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I have a windows service handles events triggered by a System.Timers.Timer. I want to set the interval of that timer to 3 months.

The Interval property of the System.Timers.Timer is an Int32 in millseconds, and Int32.MaxValue is smaller than 3 months in milliseconds.

What should I do?

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up vote 9 down vote accepted

You would re-think your design. Store the next time you want to execute your event (e.g. registry, file, database, ...) and then wake up periodically to check whether that time has passed. Even if you could set a System.Timers.Timer for 3 months, the system would likely reboot before the timer went off and you'd lose your event.

Another option would be to use a scheduled job executed by the Windows Scheduler. It would run a small program that sends your service a message saying that the event has occurred. This would be less resource intensive - though more complex - than waking up periodically to check whether the 3 months had elapsed.

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Design re-thought, and now a timer checks a NextExecuteTime property. Thanks for your help. – Scott Ferguson Dec 2 '10 at 3:06
Glad that I could help. – James Kovacs Dec 2 '10 at 3:09

I would use - the opensource enterprise job scheduler -

You may use CRON like syntax- & you may store relevant job state to a DB easily (just incase the machine dies, which it will) -, and lots more usefulness.

I've used on several production systems and to my knowledge the processes are still running today :)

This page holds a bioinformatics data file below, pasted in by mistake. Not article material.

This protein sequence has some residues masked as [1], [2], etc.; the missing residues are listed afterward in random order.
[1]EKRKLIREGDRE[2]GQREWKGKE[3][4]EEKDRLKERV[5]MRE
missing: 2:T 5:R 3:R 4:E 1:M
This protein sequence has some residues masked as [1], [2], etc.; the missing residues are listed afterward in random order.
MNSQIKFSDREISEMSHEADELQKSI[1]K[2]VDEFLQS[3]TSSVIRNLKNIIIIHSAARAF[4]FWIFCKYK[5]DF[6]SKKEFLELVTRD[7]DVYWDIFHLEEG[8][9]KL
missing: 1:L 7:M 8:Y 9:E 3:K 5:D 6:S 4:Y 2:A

Why not use System.Timer -

Good luck!

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You can't run your PC for continuously for 3 month. If application is closed timer will also close. On restarting application results the timer to restart from beginning.

If you want to fire event at interval of 3 months you must keep information about the total time elapsed by the timer at the time of exiting application.


So you have to divide your interval in some parts and set a counter on every elapse and increment it.Check it in every elapse until it reaches to 3 months.


    int interval = 10 * 24 * 60 * 60 * 1000; // Time interval for 10 days 
    int counter = 0;
    private void timer1_Elapsed(object sender, System.Timers.ElapsedEventArgs e)
        if (counter == 9) 
            //do your task for 3 months
            //since counter increments 9 times at interval of 10 days
            //so 9*10=90 days i.e. nearly equal to 3 months
            counter = 0;
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As I mentioned, this is for a windows service, not an application, and so I do expect this service to be running continuously for several months. Thank you for your comment though. – Scott Ferguson Nov 26 '10 at 2:25
Do you honestly expect a Windows machine to stay up reliably for 3+ months at a time? Even without crashes, critical security updates are released the require a reboot every few months. Take a look at the uptime stats and Many systems have uptimes measured in weeks and the best ones in months. – James Kovacs Nov 26 '10 at 6:30

I would create an exe application and run as a part of scheduled Windows Task.

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